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Africa is where China was 20 years ago. The degree of digitization and connectivity is at the level where Europe was 15 years ago. That's what's happening now.
It is now that it is being built up, out and about. The whole ecosystem is growing so fast. In 2050, the UN predicts that Africa will house three of the world's largest cities, while the population is double that of today. It will be a young and hungry population. Hungry for development. When you see what the rest of the world has, you want the same thing. With mobility, inclusion and justice are created, and never before have foreign investments and international venture capital been as big in Africa as in 2021.
At the beginning of 2022, the news of Norrsken22 was launched. Norrsken's founder Niklas Adalberth, in collaboration with several other highly successful tech entrepreneurs, is launching a fund of 200 million US dollars to support the ongoing tech development in Africa.
Africa's largest hub for startup companies and tech entrepreneurs
In parallel with the fund, Norrsken Kigali House in Rwanda opens with the ambition of becoming East Africa's largest hub for startup companies and tech entrepreneurs. The manager on site, Pascal Murasira, sees enormous opportunities in what is happening right now.
"The really big growth in the future will take place in Africa. It teems with ambitions and initiatives. There are many people here who both want and need a change. I want to be involved and contribute to economic development. For real. I want to create jobs."
However, across the entire African continent, the level of indebtedness is high today. In addition, many countries have an increasing degree of credit from private lenders, which increases vulnerability to increasing interest rates and inflation.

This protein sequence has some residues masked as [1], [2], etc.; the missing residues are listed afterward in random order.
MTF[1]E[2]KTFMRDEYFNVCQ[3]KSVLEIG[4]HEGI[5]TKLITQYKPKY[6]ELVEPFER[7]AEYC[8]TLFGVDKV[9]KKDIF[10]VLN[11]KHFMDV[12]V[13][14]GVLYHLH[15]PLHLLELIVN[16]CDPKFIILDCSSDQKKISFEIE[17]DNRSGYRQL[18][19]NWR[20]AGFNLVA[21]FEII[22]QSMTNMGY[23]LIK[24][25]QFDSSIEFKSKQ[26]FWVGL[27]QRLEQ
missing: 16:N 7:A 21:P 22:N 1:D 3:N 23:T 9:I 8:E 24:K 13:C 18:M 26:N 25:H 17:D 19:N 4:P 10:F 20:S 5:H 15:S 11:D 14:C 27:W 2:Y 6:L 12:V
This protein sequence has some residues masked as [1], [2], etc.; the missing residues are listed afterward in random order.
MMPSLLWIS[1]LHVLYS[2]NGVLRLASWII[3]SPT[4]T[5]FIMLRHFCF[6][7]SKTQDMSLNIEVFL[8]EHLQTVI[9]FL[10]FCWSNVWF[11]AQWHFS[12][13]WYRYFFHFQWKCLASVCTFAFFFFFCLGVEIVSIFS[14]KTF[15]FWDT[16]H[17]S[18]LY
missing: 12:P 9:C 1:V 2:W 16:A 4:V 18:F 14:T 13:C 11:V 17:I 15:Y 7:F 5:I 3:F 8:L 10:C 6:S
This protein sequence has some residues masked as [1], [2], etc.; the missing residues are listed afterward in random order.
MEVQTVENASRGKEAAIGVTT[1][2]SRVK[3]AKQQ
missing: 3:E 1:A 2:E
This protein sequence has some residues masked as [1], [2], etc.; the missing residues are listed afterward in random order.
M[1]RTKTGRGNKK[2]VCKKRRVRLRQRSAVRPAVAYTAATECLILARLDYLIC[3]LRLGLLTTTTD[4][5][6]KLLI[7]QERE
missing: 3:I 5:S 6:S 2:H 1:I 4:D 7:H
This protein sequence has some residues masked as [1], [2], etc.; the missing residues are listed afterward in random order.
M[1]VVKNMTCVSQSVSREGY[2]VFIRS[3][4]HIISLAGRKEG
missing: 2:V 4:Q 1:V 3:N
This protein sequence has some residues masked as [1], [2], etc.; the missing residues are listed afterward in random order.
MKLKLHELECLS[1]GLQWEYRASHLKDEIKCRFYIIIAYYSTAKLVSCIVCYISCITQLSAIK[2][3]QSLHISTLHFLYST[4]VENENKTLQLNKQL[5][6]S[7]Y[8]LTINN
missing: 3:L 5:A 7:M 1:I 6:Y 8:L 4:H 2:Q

Development and value that remains in the region
In the past, most large government loans have been with institutions such as the World Bank, which has also been very generous with depreciation.
Private lenders, on the other hand, do not have the same interest in reducing the countries' debt/equity ratio, which is why the economic recovery as a result of, among other things, the pandemic is currently a bit difficult to assess.
"The important thing for Africa is that it creates development and a value that remains in the region. Historically, the focus has been on extracting natural resources, which have then been exported without creating any significant added value for the African continent. What is needed is capital and investments to start and develop businesses that survive in the long run. But money is not enough. Networking, experience, mentorship, and skills transfer are also needed."
The latter is what – according to many – played a crucial role in tech development in innovative environments such as Silicon Valley, Taiwan, and Israel. The entrepreneur needs a context to grow and operate in. Contacts. Lessons from others who have already made the same journey.
"You have to be extremely generous. Almost everything is about sharing what you have. With the investment in East Africa, we want to build capacity and robust systems. The vision is that the fintech companies that we support today – and which form a base and a foundation in the financial ecosystem – within 5-10 years will have developed to such an extent that they drive the economy and thus further contribute to financial inclusion in Africa. Today, it is very much about building basic payment systems. In a few years, for example, the expansion of insurance systems will follow."
A really great aha experience
Norrsken is now gradually opening up its house in Rwanda's capital Kigali. A couple of hundred people are already working on the premises and taking part in purely practical things such as a desk and an internet connection. The ambition is to offer around 1000 entrepreneurs and innovators the opportunity to work on-site within one year.